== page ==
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It should not be assumed that recommendations made in the future will be profitable or will equal the performance of the securities in this list. Click here to see the preceding 12 month trade report.

Although information in these reports has been obtained from and is based upon sources that Navellier believes to be reliable, Navellier does not guarantee its accuracy and it may be incomplete or condensed. All opinions and estimates constitute Navellier's judgment as of the date the report was created and are subject to change without notice. These reports are for informational purposes only and are not intended as an offer or solicitation for the purchase or sale of a security. Any decision to purchase securities mentioned in these reports must take into account existing public information on such securities or any registered prospectus.

Past performance is no indication of future results. Investment in securities involves significant risk and has the potential for partial or complete loss of funds invested. It should not be assumed that any securities recommendations made by Navellier. in the future will be profitable or equal the performance of securities made in this report.

Dividend payments are not guaranteed. The amount of a dividend payment, if any, can vary over time and issuers may reduce dividends paid on securities in the event of a recession or adverse event affecting a specific industry or issuer.

None of the stock information, data, and company information presented herein constitutes a recommendation by Navellier or a solicitation of any offer to buy or sell any securities. Any specific securities identified and described do not represent all of the securities purchased, sold, or recommended for advisory clients. The reader should not assume that investments in the securities identified and discussed were or will be profitable.

Information presented is general information that does not take into account your individual circumstances, financial situation, or needs, nor does it present a personalized recommendation to you. Individual stocks presented may not be suitable for you. Investment in securities involves significant risk and has the potential for partial or complete loss of funds invested. Investment in fixed income securities has the potential for the investment return and principal value of an investment to fluctuate so that an investor's holdings, when redeemed, may be worth less than their original cost.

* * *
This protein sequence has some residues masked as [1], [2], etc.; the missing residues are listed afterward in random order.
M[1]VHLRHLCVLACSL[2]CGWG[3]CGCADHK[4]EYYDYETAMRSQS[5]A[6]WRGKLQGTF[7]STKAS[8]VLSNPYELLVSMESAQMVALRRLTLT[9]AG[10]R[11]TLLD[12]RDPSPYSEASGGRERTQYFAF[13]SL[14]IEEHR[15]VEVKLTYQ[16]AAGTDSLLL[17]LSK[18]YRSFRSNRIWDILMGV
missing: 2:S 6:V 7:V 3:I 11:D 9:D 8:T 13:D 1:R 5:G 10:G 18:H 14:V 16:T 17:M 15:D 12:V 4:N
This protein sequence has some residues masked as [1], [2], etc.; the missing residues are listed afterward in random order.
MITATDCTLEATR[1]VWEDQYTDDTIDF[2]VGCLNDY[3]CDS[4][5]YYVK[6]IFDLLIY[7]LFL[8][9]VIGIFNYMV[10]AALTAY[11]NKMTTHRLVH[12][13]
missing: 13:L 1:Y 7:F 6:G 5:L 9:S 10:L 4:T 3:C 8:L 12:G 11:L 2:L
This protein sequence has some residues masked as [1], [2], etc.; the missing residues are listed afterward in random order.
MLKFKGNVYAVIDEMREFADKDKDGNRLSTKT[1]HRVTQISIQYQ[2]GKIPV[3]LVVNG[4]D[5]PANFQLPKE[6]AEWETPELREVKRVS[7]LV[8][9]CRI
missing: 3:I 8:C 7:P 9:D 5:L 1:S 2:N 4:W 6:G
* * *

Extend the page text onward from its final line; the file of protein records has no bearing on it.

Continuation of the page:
One cannot invest directly in an index. Results presented include the reinvestment of all dividends and other earnings.

Past performance is no indication of future results.

FEDERAL TAX ADVICE DISCLAIMER: As required by U.S. Treasury Regulations, you are informed that, to the extent this presentation includes any federal tax advice, the presentation is not intended or written by Navellier to be used, and cannot be used, for the purpose of avoiding federal tax penalties. Navellier does not advise on any income tax requirements or issues. Use of any information presented by Navellier is for general information only and does not represent tax advice either express or implied. You are encouraged to seek professional tax advice for income tax questions and assistance.

IMPORTANT NEWSLETTER DISCLOSURE: The performance results for investment newsletters that are authored or edited by Louis Navellier, including Louis Navellier's Growth Investor, Louis Navellier's Breakthrough Stocks, Louis Navellier's Accelerated Profits, and Louis Navellier's Platinum Club, are not based on any actual securities trading, portfolio, or accounts, and the newsletters' reported performances should be considered mere "paper" or proforma performance results. Navellier & Associates, Inc. does not have any relation to or affiliation with the owner of these newsletters. There are material differences between Navellier & Associates' Investment Products and the InvestorPlace Media, LLC newsletter portfolios authored by Louis Navellier. The InvestorPlace Media, LLC newsletters and advertising materials authored by Louis Navellier typically contain performance claims that do not include transaction costs, advisory fees, or other fees a client may incur. As a result, newsletter performance should not be used to evaluate Navellier Investment Products. The owner of the newsletters is InvestorPlace Media, LLC and any questions concerning the newsletters, including any newsletter advertising or performance claims, should be referred to InvestorPlace Media, LLC at (800) 718-8289.

Please note that Navellier & Associates and the Navellier Private Client Group are managed completely independent of the newsletters owned and published by InvestorPlace Media, LLC and written and edited by Louis Navellier, and investment performance of the newsletters should in no way be considered indicative of potential future investment performance for any Navellier & Associates separately managed account portfolio. Potential investors should consult with their financial advisor before investing in any Navellier Investment Product.

Navellier claims compliance with Global Investment Performance Standards (GIPS). To receive a complete list and descriptions of Navellier's composites and/or a presentation that adheres to the GIPS standards, please contact Navellier or click here. It should not be assumed that any securities recommendations made by Navellier & Associates, Inc. in the future will be profitable or equal the performance of securities made in this report. Request here a list of recommendations made by Navellier & Associates, Inc. for the preceding twelve months, please contact Tim Hope at (775) 785-9416.